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      An atomic structure of human γ-secretase

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          Abstract

          Dysfunction of the intramembrane protease γ-secretase is thought to cause Alzheimer's disease, with most mutations derived from Alzheimer's disease mapping to the catalytic subunit presenilin 1 (PS1). Here we report an atomic structure of human γ-secretase at 3.4 Å resolution, determined by single-particle cryo-electron microscopy. Mutations derived from Alzheimer's disease affect residues at two hotspots in PS1, each located at the centre of a distinct four transmembrane segment (TM) bundle. TM2 and, to a lesser extent, TM6 exhibit considerable flexibility, yielding a plastic active site and adaptable surrounding elements. The active site of PS1 is accessible from the convex side of the TM horseshoe, suggesting considerable conformational changes in nicastrin extracellular domain after substrate recruitment. Component protein APH-1 serves as a scaffold, anchoring the lone transmembrane helix from nicastrin and supporting the flexible conformation of PS1. Ordered phospholipids stabilize the complex inside the membrane. Our structure serves as a molecular basis for mechanistic understanding of γ-secretase function.

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          Two transmembrane aspartates in presenilin-1 required for presenilin endoproteolysis and gamma-secretase activity.

          Accumulation of the amyloid-beta protein (Abeta) in the cerebral cortex is an early and invariant event in the pathogenesis of Alzheimer's disease. The final step in the generation of Abeta from the beta-amyloid precursor protein is an apparently intramembranous proteolysis by the elusive gamma-secretase(s). The most common cause of familial Alzheimer's disease is mutation of the genes encoding presenilins 1 and 2, which alters gamma-secretase activity to increase the production of the highly amyloidogenic Abeta42 isoform. Moreover, deletion of presenilin-1 in mice greatly reduces gamma-secretase activity, indicating that presenilin-1 mediates most of this proteolytic event. Here we report that mutation of either of two conserved transmembrane (TM) aspartate residues in presenilin-1, Asp 257 (in TM6) and Asp 385 (in TM7), substantially reduces Abeta production and increases the amounts of the carboxy-terminal fragments of beta-amyloid precursor protein that are the substrates of gamma-secretase. We observed these effects in three different cell lines as well as in cell-free microsomes. Either of the Asp --> Ala mutations also prevented the normal endoproteolysis of presenilin-1 in the TM6 --> TM7 cytoplasmic loop. In a functional presenilin-1 variant (carrying a deletion in exon 9) that is associated with familial Alzheimer's disease and which does not require this cleavage, the Asp 385 --> Ala mutation still inhibited gamma-secretase activity. Our results indicate that the two transmembrane aspartate residues are critical for both presenilin-1 endoproteolysis and gamma-secretase activity, and suggest that presenilin 1 is either a unique diaspartyl cofactor for gamma-secretase or is itself gamma-secretase, an autoactivated intramembranous aspartyl protease.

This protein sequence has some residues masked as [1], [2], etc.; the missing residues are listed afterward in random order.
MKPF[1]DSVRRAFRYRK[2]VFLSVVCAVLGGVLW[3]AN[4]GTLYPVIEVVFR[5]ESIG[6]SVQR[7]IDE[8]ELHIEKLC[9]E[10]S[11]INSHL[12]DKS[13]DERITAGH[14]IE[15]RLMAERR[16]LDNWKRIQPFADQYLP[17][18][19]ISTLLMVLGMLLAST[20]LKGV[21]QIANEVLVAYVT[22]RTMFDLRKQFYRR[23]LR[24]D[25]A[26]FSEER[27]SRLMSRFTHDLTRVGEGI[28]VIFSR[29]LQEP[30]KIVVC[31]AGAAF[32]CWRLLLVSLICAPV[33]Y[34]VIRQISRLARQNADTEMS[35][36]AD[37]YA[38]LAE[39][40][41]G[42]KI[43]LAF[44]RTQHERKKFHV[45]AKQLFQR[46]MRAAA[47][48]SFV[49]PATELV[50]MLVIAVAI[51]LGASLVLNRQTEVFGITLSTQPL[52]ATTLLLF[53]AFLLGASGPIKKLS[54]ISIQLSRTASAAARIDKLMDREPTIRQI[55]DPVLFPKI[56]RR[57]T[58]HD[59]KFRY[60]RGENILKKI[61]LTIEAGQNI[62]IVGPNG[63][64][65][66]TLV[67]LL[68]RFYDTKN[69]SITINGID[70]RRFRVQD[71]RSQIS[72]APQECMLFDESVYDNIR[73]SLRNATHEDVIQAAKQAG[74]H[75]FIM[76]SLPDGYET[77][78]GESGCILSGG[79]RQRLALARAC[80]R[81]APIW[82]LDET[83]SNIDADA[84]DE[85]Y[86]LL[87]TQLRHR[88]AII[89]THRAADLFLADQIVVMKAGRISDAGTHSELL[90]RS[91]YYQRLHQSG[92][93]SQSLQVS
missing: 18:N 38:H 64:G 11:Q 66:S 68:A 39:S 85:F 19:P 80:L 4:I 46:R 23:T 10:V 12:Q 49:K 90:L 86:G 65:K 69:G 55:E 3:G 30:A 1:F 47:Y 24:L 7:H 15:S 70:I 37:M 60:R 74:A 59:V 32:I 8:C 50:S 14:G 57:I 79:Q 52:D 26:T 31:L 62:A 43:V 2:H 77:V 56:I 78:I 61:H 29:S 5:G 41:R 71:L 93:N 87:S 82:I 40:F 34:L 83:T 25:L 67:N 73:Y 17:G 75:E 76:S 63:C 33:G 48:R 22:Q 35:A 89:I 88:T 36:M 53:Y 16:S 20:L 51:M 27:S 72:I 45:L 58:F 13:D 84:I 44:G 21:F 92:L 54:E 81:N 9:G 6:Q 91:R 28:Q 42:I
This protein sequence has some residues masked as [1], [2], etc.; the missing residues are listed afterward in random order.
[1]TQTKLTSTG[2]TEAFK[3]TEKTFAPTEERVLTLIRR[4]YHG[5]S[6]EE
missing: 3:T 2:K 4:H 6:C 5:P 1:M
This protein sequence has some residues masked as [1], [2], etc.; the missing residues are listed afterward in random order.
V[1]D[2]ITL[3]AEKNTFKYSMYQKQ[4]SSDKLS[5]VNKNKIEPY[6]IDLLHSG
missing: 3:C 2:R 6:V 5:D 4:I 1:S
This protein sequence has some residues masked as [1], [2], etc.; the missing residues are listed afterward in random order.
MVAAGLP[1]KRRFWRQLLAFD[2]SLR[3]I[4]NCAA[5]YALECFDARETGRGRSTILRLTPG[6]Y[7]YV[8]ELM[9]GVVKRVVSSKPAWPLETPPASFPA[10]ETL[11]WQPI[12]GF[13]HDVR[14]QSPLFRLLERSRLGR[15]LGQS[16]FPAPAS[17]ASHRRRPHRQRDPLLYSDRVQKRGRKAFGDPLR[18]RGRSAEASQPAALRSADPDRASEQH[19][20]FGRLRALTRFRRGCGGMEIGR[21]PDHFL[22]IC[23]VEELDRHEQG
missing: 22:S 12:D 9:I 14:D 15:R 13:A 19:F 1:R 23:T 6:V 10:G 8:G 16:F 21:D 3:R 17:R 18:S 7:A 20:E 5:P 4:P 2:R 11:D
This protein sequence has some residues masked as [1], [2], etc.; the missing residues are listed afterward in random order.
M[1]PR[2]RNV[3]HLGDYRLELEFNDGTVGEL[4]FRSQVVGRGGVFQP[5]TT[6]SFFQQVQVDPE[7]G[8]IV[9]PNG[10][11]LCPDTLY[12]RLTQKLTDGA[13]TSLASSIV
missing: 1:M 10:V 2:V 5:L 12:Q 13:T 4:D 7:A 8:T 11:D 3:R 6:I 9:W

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            Accurate determination of local defocus and specimen tilt in electron microscopy

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              Endoproteolysis of presenilin 1 and accumulation of processed derivatives in vivo.

              The majority of early-onset cases of familial Alzheimer's disease (FAD) are linked to mutations in two related genes, PS1 and PS2, located on chromosome 14 and 1, respectively. Using two highly specific antibodies against nonoverlapping epitopes of the PS1-encoded polypeptide, termed presenilin 1 (PS1), we document that the preponderant PS1-related species that accumulate in cultured mammalian cells, and in the brains of rodents, primates, and humans are approximately 27-28 kDa N-terminal and approximately 16-17 kDa C-terminal derivatives. Notably, a FAD-linked PS1 variant that lacks exon 9 is not subject to endoproteolytic cleavage. In brains of transgenic mice expressing human PS1, approximately 17 kDa and approximately 27 kDa PS1 derivatives accumulate to saturable levels, and at approximately 1:1 stoichiometry, independent of transgene-derived mRNA. We conclude that PS1 is subject to endoproteolytic processing in vivo.
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                Author and article information

                Journal
                Nature
                Nature
                Springer Science and Business Media LLC
                0028-0836
                1476-4687
                September 2015
                August 17 2015
                September 2015
                : 525
                : 7568
                : 212-217
                Article
                10.1038/nature14892
                26280335
                7d90628b-d72a-4c01-b30d-efb58eca2e6e
                © 2015

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